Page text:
Continued in Part III
From Chateau d'Azay-le-Rideau, we drove to Chateau de Langeais. The chateau is located 22 km west of Tours, from Paris take A10 autoroute to exit 20 "Tours Sainte-Radegonde" in the direction of Saumur; if you are coming from Azay take route D751. The chateau is right in the center of the town and you cross the bridge across the Loire to get to it. To the right of the entrance to the chateau, we found a lovely Jardin Extraordinaire -- a small garden of flowers and bees and frogs seating in the pond right between the houses. Apparently, the day before, the town had a celebration of the apples and nuts harvest -- St Croix day. And if you walk down the street you encounter Church of St Jean-Baptiste with beautiful rose windows and tall Gothic ceilings.
The chateau was restored by Jacques Siegfried, a businessman and an art lover, who spent 20 years reconstructing the décor of the chateau, collecting tapestries, furniture, paintings, sculptures from the 15-16th centuries to recreate the atmosphere of the chateau the way it was when it was rebuilt. When Siegfried died, it was donated to the Institut de France in 1904. The chateau looks like a medieval fortress from the outside with its circular towers and the drawbridge, but the interior façade facing the gardens is in the Renaissance style with flamboyant decorations of the roof and windows. The original keep was built on that spot in year 1000 by Count d'Anjou Foulques Nerra (the Black Falcon) and the remaining wall of the Black Falcon Dungeon still stands in the garden. In the 12th century count d'Anjou became the king of England and Langeais became the most important strategic site at the time. After the 100-year war in the 15th century, Charles VII demolished the dungeon. The chateau was rebuilt thanks to Louis XI over the course of 3 years. The decorations inside are a great example of the décor of that time (15th century).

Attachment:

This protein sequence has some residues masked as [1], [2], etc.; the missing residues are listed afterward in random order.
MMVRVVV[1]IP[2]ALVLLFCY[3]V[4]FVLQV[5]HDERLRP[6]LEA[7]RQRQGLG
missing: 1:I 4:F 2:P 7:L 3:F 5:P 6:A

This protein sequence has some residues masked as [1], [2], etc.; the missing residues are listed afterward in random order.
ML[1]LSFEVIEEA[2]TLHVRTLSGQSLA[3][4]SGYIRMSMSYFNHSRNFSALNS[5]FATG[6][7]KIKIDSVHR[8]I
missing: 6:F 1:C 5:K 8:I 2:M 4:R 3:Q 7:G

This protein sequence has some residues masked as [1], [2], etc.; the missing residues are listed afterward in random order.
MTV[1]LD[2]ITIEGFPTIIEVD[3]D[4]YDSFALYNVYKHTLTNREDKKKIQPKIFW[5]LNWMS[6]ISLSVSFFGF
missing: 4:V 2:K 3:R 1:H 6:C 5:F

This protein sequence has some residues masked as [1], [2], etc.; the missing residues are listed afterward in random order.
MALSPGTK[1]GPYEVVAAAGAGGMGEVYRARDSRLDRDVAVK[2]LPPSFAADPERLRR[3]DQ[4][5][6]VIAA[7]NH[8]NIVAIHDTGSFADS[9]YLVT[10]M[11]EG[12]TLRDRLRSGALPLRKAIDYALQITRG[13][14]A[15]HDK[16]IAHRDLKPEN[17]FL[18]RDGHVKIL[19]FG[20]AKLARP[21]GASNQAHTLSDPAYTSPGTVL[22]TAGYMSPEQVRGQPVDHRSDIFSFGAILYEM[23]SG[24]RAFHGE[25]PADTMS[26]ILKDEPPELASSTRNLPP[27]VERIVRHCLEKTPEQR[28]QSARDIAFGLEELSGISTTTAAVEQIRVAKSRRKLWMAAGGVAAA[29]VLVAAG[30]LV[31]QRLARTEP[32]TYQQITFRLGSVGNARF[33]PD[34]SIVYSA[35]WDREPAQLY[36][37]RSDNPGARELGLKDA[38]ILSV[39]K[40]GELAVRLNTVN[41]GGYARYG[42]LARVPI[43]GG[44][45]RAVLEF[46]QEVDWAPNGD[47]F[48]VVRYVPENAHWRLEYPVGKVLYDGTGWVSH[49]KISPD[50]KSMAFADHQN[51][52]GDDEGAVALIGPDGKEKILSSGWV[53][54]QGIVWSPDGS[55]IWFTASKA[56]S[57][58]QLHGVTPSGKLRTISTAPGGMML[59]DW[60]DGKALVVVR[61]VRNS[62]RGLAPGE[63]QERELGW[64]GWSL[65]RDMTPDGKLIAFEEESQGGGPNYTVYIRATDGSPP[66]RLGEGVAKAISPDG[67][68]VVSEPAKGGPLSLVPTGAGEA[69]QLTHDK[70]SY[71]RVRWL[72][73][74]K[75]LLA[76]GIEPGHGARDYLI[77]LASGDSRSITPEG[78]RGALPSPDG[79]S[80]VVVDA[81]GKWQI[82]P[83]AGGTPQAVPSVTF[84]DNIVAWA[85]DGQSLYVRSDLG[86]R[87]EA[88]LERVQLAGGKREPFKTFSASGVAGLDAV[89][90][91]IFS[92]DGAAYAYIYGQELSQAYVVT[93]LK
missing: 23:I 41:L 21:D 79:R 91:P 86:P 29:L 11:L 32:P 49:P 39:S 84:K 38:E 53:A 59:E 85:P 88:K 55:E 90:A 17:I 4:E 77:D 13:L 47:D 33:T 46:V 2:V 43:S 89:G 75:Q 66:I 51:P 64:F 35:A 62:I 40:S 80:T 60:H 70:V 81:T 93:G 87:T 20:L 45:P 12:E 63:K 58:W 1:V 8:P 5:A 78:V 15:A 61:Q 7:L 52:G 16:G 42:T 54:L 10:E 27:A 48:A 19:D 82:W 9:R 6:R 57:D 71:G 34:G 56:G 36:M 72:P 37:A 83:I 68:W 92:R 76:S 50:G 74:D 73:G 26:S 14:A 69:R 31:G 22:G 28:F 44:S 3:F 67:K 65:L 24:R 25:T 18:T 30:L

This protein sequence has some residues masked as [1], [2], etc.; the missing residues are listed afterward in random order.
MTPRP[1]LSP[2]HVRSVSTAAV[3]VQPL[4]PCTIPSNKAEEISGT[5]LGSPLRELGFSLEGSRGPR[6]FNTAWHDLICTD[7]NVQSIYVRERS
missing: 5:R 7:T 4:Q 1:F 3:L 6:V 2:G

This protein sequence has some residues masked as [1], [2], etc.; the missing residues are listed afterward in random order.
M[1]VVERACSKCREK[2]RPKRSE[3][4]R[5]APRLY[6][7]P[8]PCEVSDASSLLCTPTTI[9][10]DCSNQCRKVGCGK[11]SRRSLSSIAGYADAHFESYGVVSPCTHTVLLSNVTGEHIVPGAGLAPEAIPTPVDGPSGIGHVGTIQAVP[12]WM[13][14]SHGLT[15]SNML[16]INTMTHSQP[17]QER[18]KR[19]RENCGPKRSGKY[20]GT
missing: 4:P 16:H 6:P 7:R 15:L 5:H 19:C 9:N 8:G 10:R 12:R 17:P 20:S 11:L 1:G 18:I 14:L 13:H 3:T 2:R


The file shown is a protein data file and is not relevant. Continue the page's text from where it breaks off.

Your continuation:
Continued in Part II
November 8, 2000
Langeais is not a pretty chateau certainly, but it is a very interesting one, not least because it was built all at one time and so retains a consistent character. The furnishings also reflect a single period, the 15th century, which is rather earlier than the period of many of the furnishings seen in other chateaux of the Loire valley. This is where Charles VIII and Anne of Brittany were married in 1491. I may have liked the inside, the furnishings, of this chateau more than any of the others. Each room has a different floor tile design--many with Charles's fleur de lys, Anne's ermine tail, and their son's ermine-tailed dolphin. The son died in infancy, to everyone's misfortune--Charles died without a son and, according to the terms of their marriage contract, Anne then had to marry the new king of France, Charles's cousin Louis.
The chateau is closed Mondays part of the year and Monday mornings the rest of the year, and closes for 2 hours at lunchtime most of the year; consult a guidebook for exact information. The entrance fee was 12 francs, and there was a recorded message in each room giving some information on the significance of what you were seeing. (I don't remember if the commentary was in multiple languages--I speak French well enough that I would not have noticed if it was only in French.)
From journal La Loire and Le Loir Valleys